Talks deepen on new police station


McCordsville officials are exploring moving the town’s police station, currently located at Town Hall, into a new, larger space.

McCORDSVILLE – Town leaders now have a better idea of what a new police station needs to look like and are preparing to assemble a team capable of helping them move plans forward.

The current police station in McCordsville spans about 1,800 square feet in Town Hall and employs 15 full-time officers, with five more anticipated by the end of next year.

As the town’s population grows, so too must public safety, prompting the need for a bigger station. Officials have identified a location for it off the north side of West CR 750N on the south side of the upcoming McCord Square project – a mixed-use development that’s kicking off McCordsville’s town center vision.

This summer the town enlisted K2M Design, an Indianapolis architecture firm, to conduct a feasibility study for a new station. Scott Maloney, an architect with the company, briefed McCordsville officials on that effort at a town council meeting last month.

Maloney recalled how the firm carried out a needs assessment by interviewing police leadership, collecting data and applying population projections for the town. Having a goal of two police department employees (including civilian staff) for every 1,000 residents informed the kinds of spaces, sizes of those spaces, number of employees and what kinds of employees would be needed, he said.

McCordsville’s population is projected to surpass 40,000 by 2050, resulting in an anticipated police department workforce of 73, 37 of whom would be road patrol officers.

The goal is to develop a building that would accommodate the town for at least the next 20 years, Maloney continued, which would get the potential project through a standard financing period and allow leaders to ascertain whether the town’s population really grows as projected. He added the station would also be designed to be expandable.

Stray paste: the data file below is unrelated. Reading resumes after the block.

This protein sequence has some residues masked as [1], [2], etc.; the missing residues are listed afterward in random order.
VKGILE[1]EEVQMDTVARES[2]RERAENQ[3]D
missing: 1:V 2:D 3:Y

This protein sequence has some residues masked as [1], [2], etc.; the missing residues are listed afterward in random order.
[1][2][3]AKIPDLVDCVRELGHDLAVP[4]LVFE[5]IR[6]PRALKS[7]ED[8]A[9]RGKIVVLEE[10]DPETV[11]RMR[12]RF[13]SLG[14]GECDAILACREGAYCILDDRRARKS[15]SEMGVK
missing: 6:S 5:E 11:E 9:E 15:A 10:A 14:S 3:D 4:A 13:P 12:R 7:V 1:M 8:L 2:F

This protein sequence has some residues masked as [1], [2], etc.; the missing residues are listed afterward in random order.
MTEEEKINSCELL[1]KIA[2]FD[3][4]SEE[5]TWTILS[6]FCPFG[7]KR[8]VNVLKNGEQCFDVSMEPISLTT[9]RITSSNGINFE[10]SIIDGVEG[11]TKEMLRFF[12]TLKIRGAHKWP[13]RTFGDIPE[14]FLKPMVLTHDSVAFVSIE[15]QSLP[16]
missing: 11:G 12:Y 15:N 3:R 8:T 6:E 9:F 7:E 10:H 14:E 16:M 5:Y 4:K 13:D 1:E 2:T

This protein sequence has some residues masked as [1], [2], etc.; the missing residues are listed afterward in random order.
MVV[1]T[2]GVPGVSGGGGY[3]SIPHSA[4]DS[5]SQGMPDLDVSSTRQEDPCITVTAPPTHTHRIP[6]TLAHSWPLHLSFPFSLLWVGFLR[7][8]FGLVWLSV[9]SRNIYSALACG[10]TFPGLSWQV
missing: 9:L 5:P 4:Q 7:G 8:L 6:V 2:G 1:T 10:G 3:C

After crunching all of the data and applying all of the necessary information, the recommended size of the potential new station comes out to about 15,000 square feet.

“That will get us through that 20-plus-year time frame, and we all kind of felt that was a good planning period so we don’t have to overbuild and we also don’t under-build and then have to do this again in the very near future, especially as the community continues to grow,” Maloney said.

Total cost estimates range from over $9.3 million to over $11.4 million. Maloney said the wide range is due to how volatile material costs currently are and to give officials varying senses of how elaborate the station could be depending on their preferences and budget.

“I think it’s important for the public to understand this is step one of a longer process,” McCordsville town manager Tim Gropp said. “The purpose of this was: What do we need? Does it fit the spot that we’ve identified, and, in general, what would something like this cost? … From here, we know it fits, we know how many square feet we need. We’re balking at the price right now, and so we’ve got to look at our options. We haven’t dug into: Can we do it? What are the actual costs?”

Greg Brewer, a town council member, agreed.

“There’s no question of the need,” he said. “The site’s ideal for what we need, but it always gets down to: Can you pay for it?”

The council voted to issue a request for proposals and qualifications that welcomes responses from companies town officials will vet to create a team capable of scoping, designing, building and temporarily operating the project before transferring it to the town.

Maloney also recalled the visioning session held with members of the police department and other stakeholders, which resulted in several goals for the project, including having a building that’s safe and secure. Due to the prominence the location is expected to gain as the town center develops, other objectives include being aesthetically pleasing, built from quality materials requiring low maintenance and having a prominent and inviting entrance.

A station that attracts and retains staff while providing a supportive atmosphere for them and ensuring their well-being are also among the goals.

“One of the things that’s the biggest challenge in the market today is there’s a lot of pressure for law enforcement officers and a lot of communities are hiring,” Maloney said. “So being able to have a facility that can attract people to it is something that’s extremely important because you’re competing against every other town in the general area for the same very, very limited talent pool.”